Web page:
We are an environmental education center for Tikkun Olam. Tikkun Olam is Hebrew for healing our relationship with the world, and we wish to do this with our hands, minds and heart.
Established in 1997, the Center for Creative Ecology (CfCE) developed from a growing desire on Kibbutz Lotan to reduce environmental impact. We wanted to embrace a more sustainable way of life. We pioneered ground-breaking initiatives in waste-management throughout the country. We also experimented in organic food production in our extreme desert heat and came out with success. We also learned how to construct energy efficient buildings using natural materials.
Today, the Center for Creative Ecology has become a world class training, research and demonstration center for sustainability. Our focus is on experiential and practical education. For instance we educate on local organic food production, ecological building methods, appropriate technologies, permaculture design and community resilience. Our passion is to inspire, motivate and empower people to build sustainable communities and to take creative action for positive change towards social and environmental justice.
The CfCE won the Israel Ministry of the Environment’s Shield award in 2000 for its work in environmental education. In 2006 we helped Kibbutz Lotan receive the prize for Ecovillage Excellence in 2006 from the Global Ecovillage Network for work in environmental education.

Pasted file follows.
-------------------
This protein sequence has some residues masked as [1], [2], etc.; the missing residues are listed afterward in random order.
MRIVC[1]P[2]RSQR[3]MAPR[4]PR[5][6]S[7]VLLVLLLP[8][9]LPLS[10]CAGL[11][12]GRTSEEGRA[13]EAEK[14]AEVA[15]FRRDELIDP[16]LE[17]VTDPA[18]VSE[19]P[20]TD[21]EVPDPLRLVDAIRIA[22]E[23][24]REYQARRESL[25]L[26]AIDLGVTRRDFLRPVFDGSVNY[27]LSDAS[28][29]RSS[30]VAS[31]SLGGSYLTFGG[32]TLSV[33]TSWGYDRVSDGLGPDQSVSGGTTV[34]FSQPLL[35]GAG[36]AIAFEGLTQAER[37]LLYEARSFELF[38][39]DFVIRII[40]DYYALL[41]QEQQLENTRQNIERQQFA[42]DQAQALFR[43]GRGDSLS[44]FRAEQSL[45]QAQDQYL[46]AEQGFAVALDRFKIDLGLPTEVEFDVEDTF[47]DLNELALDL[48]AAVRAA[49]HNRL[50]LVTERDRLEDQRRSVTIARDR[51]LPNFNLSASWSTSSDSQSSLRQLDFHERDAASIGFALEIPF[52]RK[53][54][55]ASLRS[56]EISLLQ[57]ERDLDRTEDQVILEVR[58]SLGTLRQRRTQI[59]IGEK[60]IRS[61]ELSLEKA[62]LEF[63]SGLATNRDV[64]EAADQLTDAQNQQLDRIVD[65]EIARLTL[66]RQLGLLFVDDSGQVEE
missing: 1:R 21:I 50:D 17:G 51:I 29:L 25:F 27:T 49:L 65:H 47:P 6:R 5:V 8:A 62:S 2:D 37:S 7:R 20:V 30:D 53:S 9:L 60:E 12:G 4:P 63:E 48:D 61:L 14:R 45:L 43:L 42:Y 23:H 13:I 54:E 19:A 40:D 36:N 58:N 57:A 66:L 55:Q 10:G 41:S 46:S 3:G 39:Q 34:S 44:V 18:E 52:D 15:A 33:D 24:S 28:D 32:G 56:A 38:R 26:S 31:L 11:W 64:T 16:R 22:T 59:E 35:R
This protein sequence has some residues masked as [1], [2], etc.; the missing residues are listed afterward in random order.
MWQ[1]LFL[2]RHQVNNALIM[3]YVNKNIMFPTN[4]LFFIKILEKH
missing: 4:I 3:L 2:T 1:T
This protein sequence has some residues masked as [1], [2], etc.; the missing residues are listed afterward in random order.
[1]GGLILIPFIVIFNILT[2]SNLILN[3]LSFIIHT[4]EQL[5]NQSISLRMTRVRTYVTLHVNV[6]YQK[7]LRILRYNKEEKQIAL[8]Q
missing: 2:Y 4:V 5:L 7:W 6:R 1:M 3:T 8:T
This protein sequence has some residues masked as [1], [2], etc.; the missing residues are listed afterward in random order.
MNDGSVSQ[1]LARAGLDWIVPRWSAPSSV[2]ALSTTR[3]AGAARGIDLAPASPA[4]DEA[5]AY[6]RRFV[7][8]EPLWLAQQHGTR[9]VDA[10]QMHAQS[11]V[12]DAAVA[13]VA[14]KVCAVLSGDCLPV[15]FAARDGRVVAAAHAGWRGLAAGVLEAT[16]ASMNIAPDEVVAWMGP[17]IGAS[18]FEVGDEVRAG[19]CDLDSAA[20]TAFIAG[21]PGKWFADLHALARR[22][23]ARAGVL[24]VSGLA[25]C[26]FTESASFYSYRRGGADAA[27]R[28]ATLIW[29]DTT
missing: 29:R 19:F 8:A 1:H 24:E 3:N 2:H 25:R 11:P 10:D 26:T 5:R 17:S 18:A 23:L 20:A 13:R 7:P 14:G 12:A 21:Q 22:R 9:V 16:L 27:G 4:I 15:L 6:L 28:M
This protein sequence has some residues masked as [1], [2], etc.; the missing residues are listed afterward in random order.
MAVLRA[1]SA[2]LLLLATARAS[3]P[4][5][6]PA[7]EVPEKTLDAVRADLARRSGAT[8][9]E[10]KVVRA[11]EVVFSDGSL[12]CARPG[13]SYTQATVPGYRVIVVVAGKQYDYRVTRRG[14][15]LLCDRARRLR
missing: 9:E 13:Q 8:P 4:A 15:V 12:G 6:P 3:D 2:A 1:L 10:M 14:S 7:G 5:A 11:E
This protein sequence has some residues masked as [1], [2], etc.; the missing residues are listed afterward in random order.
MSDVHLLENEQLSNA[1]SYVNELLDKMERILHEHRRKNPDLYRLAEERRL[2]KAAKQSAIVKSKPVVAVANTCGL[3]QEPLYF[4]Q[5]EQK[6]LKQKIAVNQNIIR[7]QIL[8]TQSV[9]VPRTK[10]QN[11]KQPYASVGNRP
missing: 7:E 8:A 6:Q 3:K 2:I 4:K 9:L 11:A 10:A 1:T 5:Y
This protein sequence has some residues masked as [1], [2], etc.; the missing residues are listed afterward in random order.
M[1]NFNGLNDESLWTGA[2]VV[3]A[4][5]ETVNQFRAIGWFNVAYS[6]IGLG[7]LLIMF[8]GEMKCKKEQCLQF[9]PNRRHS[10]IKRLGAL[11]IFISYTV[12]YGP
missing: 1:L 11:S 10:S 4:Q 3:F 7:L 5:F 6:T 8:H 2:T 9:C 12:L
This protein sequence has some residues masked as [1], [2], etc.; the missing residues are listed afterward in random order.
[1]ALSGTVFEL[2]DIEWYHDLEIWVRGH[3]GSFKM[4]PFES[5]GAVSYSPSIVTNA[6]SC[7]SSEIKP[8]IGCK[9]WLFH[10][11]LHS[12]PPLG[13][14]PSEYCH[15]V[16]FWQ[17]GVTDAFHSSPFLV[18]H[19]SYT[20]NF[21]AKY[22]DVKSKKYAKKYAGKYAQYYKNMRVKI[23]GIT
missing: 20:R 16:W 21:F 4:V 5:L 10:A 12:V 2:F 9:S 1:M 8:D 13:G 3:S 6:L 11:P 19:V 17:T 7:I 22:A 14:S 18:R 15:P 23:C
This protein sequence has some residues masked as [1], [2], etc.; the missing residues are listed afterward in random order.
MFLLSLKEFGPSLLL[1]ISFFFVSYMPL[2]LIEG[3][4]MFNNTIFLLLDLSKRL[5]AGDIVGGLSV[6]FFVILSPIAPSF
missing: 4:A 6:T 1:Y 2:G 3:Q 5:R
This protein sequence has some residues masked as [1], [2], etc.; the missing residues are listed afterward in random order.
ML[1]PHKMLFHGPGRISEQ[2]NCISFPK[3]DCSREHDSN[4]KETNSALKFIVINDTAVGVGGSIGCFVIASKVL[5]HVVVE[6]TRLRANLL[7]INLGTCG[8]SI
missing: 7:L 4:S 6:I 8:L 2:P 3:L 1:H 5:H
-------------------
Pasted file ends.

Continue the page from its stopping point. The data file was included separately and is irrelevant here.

We believe that WE are the change and we share the knowledge and wisdom we have gained over the years via consultancy, lectures, training and workshops.
The Center for Creative Ecology is situated at Kibbutz Lotan in the southern Arava desert, Israel
Students live in the Eco Campus, study in the Eco-Kef, and become part of Kibbutz Lotan community.
Come and experience our favorite tour – the Eco Tour, or join us for short workshops where we teach a range of subjects.
With over 60 years of combined experience, our team are available for consultations and mentoring. We give advice on a wide range of topics and our expertise is on alternative architecture, energy, permaculture, organic gardening and farming.
We lecture on a wide range of subjects to students, small groups and universities. From permaculture, mud building construction, solar energy, organic gardening, community resilience and cooperation, we have lectures to suit every age.
Over the years we have partnered with different associations, countries and universities. Accreditation, follow on opportunities and training are available and we are always open to making new connections.
We study and work at the Eco Kef which is our nature park. Once sand, this green oasis is now home to natural wildlife, vegetable gardens and outdoor classrooms. Our practical training occurs here and students go home confident in their skills.
The Center for Creative Ecology is located at Kibbutz Lotan. Lotan is an intentional community with members from all over the world. When you visit us, we strive to make you feel part of our home and take part in our cultural activities and lifestyle.